Abbott is developing a new biowearable that will continuously monitor glucose and ketone levels in one sensor. The system has secured breakthrough device designation from the U.S. Food and Drug Administration (FDA).

“Abbott revolutionized diabetes care with FreeStyle Libre technology, which is the number one continuous glucose monitor used by 4 million people around the world,” says Jared Watkin, senior vice president of Abbott’s diabetes care business. “We’re designing our glucose-ketone monitoring system with superior sensing technology that will pair with industry-leading insulin pumps to create a best-in-class solution. We’re optimistic that this will be the next big advancement in diabetes tech and a breakthrough for people with diabetes, especially those who are at risk of developing diabetic ketoacidosis.”

The glucose-ketone sensor will be the same size as Abbott’s FreeStyle Libre 3 sensor, a small, continuous glucose monitoring (CGM) sensor, and will connect to Abbott’s digital ecosystem, including personal and caregiver mobile apps and cloud-based data management software for remote monitoring by healthcare professionals.

Need for Continuous Glucose-Ketone Monitoring

A continuous glucose-ketone monitor is especially important for people with diabetes who may be at higher risk of developing diabetic ketoacidosis (DKA), a potentially life-threatening condition when ketone levels rise to dangerous levels in the blood.

DKA is a growing concern globally.1 In the U.S. alone, there are hundreds of thousands of emergency room visits and hospitalization for DKA each year.2 Yet today, few people with diabetes are regularly monitoring their ketones because the current methods of testing – typically through blood or urine – are costly3 and burdensome.4 Adding continuous ketone monitoring to a continuous glucose monitoring system eliminates the need for a separate ketone test.

Recent studies show continuous ketone monitoring (CKM) could help prevent DKA.1 With continuous monitoring, rising ketone levels can be detected early, as a warning of impending ketoacidosis, and inform care so that DKA does not develop.

Leading diabetes experts have called for expansion of ketone monitoring, including its integration with CGM technology in a single sensor.5,6  Unchecked ketone levels can pose serious risks for people with diabetes, especially children and young adults with type 1 diabetes.5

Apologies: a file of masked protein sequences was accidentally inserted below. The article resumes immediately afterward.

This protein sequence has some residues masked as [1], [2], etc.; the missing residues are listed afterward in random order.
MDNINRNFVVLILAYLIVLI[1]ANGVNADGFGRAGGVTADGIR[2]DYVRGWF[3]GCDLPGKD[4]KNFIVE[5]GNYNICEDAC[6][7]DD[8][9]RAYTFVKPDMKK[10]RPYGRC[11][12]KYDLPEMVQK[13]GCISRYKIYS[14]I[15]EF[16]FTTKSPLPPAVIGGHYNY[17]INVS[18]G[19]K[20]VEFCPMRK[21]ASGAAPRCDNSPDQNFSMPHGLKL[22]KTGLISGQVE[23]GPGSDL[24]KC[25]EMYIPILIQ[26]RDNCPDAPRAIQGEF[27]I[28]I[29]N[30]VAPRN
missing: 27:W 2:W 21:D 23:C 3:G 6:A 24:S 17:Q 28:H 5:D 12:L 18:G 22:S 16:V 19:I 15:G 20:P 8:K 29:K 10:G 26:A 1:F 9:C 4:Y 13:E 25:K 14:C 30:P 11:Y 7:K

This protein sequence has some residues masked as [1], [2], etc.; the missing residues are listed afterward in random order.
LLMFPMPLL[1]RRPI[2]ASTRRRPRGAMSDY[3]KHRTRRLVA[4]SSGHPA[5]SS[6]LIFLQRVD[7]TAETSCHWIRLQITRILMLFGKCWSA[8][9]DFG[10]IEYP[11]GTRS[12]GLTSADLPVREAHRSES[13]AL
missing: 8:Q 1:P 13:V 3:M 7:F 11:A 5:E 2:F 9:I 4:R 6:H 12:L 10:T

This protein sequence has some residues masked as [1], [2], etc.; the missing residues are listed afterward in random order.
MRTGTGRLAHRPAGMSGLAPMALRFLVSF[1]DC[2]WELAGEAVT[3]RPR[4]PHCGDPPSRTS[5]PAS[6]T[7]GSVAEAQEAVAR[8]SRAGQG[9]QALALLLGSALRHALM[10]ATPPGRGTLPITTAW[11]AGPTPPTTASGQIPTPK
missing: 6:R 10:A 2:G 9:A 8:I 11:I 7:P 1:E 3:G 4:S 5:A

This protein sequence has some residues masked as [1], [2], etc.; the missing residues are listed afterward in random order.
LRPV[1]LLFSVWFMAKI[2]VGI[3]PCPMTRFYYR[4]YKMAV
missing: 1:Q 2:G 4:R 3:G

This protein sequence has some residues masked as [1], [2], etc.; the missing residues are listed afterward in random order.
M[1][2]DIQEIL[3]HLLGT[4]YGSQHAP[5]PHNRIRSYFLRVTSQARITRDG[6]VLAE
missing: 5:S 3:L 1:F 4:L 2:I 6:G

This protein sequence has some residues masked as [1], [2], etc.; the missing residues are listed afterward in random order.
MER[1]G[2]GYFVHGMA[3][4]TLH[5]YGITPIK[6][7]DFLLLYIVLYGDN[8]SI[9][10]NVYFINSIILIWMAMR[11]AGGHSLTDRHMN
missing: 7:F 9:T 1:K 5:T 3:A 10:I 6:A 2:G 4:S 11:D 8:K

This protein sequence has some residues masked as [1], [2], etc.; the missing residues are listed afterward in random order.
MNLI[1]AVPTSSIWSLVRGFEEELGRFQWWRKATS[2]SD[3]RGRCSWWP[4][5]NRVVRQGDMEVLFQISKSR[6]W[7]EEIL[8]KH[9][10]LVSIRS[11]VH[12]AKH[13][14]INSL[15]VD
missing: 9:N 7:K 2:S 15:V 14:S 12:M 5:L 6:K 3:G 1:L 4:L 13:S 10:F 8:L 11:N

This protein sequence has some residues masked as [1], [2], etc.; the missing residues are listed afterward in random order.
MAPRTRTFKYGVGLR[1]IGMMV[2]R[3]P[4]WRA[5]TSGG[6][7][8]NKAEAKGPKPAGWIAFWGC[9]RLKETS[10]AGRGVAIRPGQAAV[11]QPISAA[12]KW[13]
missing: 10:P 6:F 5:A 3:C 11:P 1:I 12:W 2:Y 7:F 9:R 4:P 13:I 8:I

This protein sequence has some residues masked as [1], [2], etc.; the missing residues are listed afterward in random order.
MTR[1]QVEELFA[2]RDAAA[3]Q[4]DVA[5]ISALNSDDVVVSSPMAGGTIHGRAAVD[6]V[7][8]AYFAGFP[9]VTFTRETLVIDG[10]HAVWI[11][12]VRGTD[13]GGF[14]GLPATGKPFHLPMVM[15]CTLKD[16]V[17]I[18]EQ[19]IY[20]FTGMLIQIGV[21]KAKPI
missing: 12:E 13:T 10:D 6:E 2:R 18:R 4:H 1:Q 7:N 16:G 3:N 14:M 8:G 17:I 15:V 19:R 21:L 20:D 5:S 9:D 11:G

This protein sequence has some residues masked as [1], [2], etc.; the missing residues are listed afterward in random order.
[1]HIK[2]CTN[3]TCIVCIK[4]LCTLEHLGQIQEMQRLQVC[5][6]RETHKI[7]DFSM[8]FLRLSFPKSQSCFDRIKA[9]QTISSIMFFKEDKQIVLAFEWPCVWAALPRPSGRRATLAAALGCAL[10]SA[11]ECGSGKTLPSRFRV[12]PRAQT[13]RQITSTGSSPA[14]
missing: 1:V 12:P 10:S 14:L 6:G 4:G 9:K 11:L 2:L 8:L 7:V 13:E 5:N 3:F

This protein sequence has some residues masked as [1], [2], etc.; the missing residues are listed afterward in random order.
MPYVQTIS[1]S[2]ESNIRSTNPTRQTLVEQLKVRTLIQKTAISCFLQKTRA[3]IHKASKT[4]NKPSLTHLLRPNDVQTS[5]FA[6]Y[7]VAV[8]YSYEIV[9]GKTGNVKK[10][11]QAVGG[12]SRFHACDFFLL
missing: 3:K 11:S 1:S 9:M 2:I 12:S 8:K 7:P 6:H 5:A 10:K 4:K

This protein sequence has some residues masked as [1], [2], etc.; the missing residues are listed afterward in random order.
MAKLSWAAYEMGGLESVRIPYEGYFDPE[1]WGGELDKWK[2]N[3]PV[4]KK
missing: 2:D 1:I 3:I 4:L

“In my practice, I’ve seen numerous cases of DKA in teens and children, which could have been prevented with continuous ketone monitoring,” says Kurt Midyett, MD, pediatric endocrinologist and medical director at Midwest Pediatric Specialists in Overland Park, Kansas. “Bringing people with diabetes the ability to continuously monitor both glucose and ketones in a single, intuitive device is an important step forward in diabetes care, as it will allow patients to detect rising ketone levels and intervene before full-blown DKA develops.” 

“DKA remains a critical issue for too many people with type 1 diabetes. We applaud Abbott for tackling this issue—one that JDRF is also committed to addressing,” says Aaron J. Kowalski, PhD, CEO of JDRF. “JDRF supports the development of CGM/CKM systems like the one Abbott is developing. CGM/CKMs will be key to reducing DKA incidence in the diabetes population. Additionally, CGM/CKM devices that can warn of impending DKA will be critical to enabling the broader adoption and safe, effective use of sodium-glucose cotransporter (SGLT) inhibitors. SGLT inhibitors improve blood glucose and are expected to improve heart and kidney outcomes for people with type 1 diabetes but have been held back because they increase the risk of DKA.”

Abbott is already conducting clinical studies on the glucose-ketone monitoring system. Pivotal trials will take place in 2023 with regulatory submissions to follow thereafter.


1Cherubini, V., Grimsmann, J.M., Åkesson, K. et al. Temporal trends in diabetic ketoacidosis at diagnosis of paediatric type 1 diabetes between 2006 and 2016: results from 13 countries in three continents. Diabetologia 63, 1530–1541 (2020).
2National Diabetes Statistics Report 2020, Estimates of Diabetes and Its Burden in the United States (2020). Accessed May 5, 2022.
3Albanese-O’Neill A, Wu M, Miller KM, et al. Poor Adherence to Ketone Testing in Patients With Type 1 Diabetes. Diabetes Care. 2017;40(4):e38-e39.
4Dhatariya K. Blood Ketones: Measurement, Interpretation, Limitations, and Utility in the Management of Diabetic Ketoacidosis. Rev Diabet Stud. 2016;13(4):217-225.
5Nguyen KT, Xu NY, Zhang JY, et al. Continuous Ketone Monitoring Consensus Report 2021. Journal of Diabetes Science and Technology. October 2021.

6Lee MH, Paldus B, Krishnamurthy B, et al. The Clinical Case for the Integration of a Ketone Sensor as Part of a Closed Loop Insulin Pump System. J Diabetes Sci Technol. 2019;13(5):967-973.